“I am no bird; and no net ensnares me; I am a free human being with an independent will.”
“I care for myself. The more solitary, the more friendless, the more unsustained I am, the more I will respect myself….. Laws and principles are not for the times when there is no temptation . . . They have a worth—so I have always believed; and if I cannot believe it now, it is because I am insane—quite insane: with my veins running fire, and my heart beating faster than I can count its throbs.”
In a way I feel lucky to have read so few classics because of the joy of experiencing a story like this for the first time. Of course I then think what I have been missing for all these years but also what amazing reading there is to look forward to.
What more is there to say about one of the best loved of the classics? Having lived and breathed Jane Eyre for the past week I feel sure it will now always be one of my favourite books. The copy I read was from the library, I will be getting a copy of my own. I don’t tend to re read books (apart from Rosamund Pilcher’s The Shell Seekers which I fall in love with all over again every few years), but this is a book that has so much to say, I’m sure I have missed plenty on the first read and even if I don’t re read it, I just want to have a copy close by if that makes sense?
Jane Eyre is told in the first person and some aspects of it are semi autobiographical. Parts of Charlotte Bronte’s early life are reflected in the story. Jane is an orphan and has to endure a harsh childhood firstly with her cruel aunt and cousins and then at Lowood, a strict charity boarding school. She is shown some kindness at the school and learns by the example of the superintendant Miss Temple and another pupil Helen Burns who becomes her friend. Later she acquires a position as governess at the imposing Thornwood Hall and meets her dark and brooding master Mr Rochester. Jane is drawn to him, and he to her but he has his secrets which will affect Jane drastically.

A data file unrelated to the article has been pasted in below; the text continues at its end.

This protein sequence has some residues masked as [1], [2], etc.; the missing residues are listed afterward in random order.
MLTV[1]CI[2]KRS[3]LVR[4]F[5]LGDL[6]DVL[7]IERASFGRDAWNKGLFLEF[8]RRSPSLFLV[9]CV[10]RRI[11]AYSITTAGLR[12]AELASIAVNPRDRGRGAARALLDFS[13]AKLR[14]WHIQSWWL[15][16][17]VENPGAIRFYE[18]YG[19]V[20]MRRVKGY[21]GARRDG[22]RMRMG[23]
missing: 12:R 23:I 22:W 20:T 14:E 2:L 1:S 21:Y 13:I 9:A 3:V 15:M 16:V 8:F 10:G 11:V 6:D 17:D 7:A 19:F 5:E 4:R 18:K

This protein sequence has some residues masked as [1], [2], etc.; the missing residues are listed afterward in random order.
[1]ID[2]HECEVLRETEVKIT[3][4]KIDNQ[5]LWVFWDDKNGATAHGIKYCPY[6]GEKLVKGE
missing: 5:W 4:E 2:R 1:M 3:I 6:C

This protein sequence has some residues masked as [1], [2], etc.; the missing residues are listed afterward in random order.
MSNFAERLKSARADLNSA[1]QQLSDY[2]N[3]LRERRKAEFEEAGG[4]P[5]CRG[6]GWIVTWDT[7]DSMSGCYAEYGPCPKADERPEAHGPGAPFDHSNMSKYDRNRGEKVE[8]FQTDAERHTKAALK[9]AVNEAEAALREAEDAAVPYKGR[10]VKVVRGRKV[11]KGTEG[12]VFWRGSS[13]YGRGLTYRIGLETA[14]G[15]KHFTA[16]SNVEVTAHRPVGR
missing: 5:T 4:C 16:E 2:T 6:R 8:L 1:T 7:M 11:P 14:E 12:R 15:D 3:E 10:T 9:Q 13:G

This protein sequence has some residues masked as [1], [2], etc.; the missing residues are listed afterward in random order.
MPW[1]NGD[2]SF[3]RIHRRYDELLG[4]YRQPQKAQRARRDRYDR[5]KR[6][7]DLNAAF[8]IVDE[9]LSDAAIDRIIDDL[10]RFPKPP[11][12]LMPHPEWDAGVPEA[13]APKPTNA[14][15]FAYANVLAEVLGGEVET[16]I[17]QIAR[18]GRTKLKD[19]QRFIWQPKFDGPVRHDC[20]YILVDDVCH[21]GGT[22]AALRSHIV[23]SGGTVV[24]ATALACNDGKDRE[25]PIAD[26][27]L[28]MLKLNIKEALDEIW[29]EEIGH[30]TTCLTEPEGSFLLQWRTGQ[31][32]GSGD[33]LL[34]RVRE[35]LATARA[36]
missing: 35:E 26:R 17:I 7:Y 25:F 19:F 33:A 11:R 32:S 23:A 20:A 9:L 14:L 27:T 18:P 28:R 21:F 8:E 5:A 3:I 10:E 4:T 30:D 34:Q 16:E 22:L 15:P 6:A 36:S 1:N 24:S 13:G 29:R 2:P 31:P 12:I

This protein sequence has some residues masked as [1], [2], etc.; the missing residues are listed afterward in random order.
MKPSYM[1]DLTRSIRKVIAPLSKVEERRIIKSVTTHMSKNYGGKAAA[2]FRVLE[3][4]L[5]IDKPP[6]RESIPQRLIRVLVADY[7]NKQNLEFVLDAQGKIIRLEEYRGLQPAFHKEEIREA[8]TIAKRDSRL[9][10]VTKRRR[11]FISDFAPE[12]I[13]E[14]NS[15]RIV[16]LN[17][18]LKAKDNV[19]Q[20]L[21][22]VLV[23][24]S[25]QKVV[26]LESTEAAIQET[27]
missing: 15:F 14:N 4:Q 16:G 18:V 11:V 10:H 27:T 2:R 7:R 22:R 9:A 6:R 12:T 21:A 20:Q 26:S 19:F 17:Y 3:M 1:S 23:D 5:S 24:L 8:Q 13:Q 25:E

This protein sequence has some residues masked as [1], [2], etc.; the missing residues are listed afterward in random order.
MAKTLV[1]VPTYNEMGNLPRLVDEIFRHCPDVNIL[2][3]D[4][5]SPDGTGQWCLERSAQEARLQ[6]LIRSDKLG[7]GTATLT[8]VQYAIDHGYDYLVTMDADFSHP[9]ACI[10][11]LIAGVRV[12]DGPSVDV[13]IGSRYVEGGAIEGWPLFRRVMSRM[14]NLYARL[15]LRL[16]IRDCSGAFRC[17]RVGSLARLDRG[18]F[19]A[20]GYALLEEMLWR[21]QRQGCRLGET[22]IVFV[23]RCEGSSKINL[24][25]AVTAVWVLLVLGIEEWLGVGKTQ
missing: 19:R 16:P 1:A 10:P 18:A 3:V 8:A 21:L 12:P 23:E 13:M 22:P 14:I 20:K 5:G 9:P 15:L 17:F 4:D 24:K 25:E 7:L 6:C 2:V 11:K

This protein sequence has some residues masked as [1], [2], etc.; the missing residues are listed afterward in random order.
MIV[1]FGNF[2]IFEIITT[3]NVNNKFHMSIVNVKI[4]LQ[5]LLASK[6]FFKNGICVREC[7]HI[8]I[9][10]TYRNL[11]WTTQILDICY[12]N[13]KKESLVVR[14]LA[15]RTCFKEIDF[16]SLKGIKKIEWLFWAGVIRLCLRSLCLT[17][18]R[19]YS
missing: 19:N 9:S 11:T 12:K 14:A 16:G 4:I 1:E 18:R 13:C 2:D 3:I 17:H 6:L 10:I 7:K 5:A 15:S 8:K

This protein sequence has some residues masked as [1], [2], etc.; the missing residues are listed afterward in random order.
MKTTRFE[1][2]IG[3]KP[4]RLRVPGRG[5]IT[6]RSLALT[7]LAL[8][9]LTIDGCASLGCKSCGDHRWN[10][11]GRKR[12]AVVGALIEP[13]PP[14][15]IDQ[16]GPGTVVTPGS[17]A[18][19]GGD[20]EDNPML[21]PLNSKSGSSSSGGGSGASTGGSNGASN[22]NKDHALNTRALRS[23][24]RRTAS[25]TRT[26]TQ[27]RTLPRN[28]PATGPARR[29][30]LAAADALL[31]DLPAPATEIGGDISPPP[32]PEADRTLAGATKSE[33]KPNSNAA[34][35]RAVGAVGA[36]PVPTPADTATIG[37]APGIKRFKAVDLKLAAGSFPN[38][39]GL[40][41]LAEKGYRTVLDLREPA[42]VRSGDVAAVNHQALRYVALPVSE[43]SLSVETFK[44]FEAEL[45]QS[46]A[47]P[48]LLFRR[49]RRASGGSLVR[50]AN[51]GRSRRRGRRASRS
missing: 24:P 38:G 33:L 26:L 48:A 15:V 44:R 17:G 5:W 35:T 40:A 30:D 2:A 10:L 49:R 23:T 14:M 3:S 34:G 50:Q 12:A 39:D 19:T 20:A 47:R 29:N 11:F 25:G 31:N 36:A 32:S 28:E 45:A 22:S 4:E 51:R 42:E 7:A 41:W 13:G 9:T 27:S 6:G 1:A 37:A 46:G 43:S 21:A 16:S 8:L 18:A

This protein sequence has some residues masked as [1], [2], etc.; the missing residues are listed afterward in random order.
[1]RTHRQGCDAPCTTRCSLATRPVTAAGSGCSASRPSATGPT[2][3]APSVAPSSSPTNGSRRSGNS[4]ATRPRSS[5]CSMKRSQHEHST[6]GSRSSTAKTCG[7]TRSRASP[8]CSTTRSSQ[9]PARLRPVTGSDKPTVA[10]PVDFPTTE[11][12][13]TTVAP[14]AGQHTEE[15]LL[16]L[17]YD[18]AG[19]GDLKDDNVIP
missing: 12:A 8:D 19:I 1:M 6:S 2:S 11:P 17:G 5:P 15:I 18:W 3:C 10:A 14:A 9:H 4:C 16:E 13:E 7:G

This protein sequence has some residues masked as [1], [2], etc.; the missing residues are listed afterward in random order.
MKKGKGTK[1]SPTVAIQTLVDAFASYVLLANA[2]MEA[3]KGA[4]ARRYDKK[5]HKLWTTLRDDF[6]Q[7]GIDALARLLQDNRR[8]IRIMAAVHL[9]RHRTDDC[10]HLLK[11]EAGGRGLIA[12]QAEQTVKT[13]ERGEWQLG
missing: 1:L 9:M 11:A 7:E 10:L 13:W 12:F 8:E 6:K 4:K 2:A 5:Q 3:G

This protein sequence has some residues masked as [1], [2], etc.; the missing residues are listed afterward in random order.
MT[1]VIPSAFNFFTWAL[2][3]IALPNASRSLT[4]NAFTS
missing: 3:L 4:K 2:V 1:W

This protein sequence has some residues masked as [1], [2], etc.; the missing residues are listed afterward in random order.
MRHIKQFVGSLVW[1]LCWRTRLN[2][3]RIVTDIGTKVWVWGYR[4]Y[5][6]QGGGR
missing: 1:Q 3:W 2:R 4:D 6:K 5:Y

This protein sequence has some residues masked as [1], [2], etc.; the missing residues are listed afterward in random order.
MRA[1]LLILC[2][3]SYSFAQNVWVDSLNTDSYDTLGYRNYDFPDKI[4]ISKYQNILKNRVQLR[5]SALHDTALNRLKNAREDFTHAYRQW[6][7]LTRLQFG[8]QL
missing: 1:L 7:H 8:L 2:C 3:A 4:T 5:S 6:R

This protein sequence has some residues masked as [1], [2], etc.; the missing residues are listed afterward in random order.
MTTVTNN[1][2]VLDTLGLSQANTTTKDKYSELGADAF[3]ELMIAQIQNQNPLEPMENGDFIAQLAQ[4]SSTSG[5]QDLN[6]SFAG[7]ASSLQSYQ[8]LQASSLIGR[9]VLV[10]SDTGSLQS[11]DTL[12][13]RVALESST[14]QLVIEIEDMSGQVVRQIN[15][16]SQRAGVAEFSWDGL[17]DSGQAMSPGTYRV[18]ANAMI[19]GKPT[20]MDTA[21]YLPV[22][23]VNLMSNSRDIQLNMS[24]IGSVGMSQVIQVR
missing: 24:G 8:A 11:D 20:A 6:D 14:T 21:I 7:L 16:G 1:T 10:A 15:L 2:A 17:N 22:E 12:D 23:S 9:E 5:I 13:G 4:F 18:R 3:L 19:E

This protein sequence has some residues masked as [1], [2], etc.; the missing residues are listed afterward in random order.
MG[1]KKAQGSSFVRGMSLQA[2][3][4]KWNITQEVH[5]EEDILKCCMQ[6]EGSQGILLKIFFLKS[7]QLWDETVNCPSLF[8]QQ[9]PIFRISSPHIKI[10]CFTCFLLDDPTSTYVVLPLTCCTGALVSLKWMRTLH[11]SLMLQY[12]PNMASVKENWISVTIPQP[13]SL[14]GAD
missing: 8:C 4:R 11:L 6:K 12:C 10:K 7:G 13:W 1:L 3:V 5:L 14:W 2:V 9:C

There is much more…but I don’t want to give too much away..
There are many elements to the book. It is a love story. It has a definite gothic feel with its atmospheric landscapes and cold, dark nights. The opposing elements of fire and ice appear throughout, the imposing Thornton Hall with it’s secrets and cries in the night. The unconventional Mr Rochester, ghostly suggestions…
And then there is the character of Jane – without family, friends and means, she is dependant and powerless. Despite her situation, she strives to stand by her principles, to mantain her integrity and personal freedom.
Considering this book was published in 1847, (under the male psuedonym of Currer Bell), the bold actions of Jane Eyre caused quite a stir upon first release. It was controversial for a woman of Jane’s station in life to be thinking and acting in an independant way.I think its principles remain sound. It would be wonderful if every young girl had the opportunity to read it.
The classics I have been reading this year seem to be getting better and better. I’m wondering if there will be anything to match this?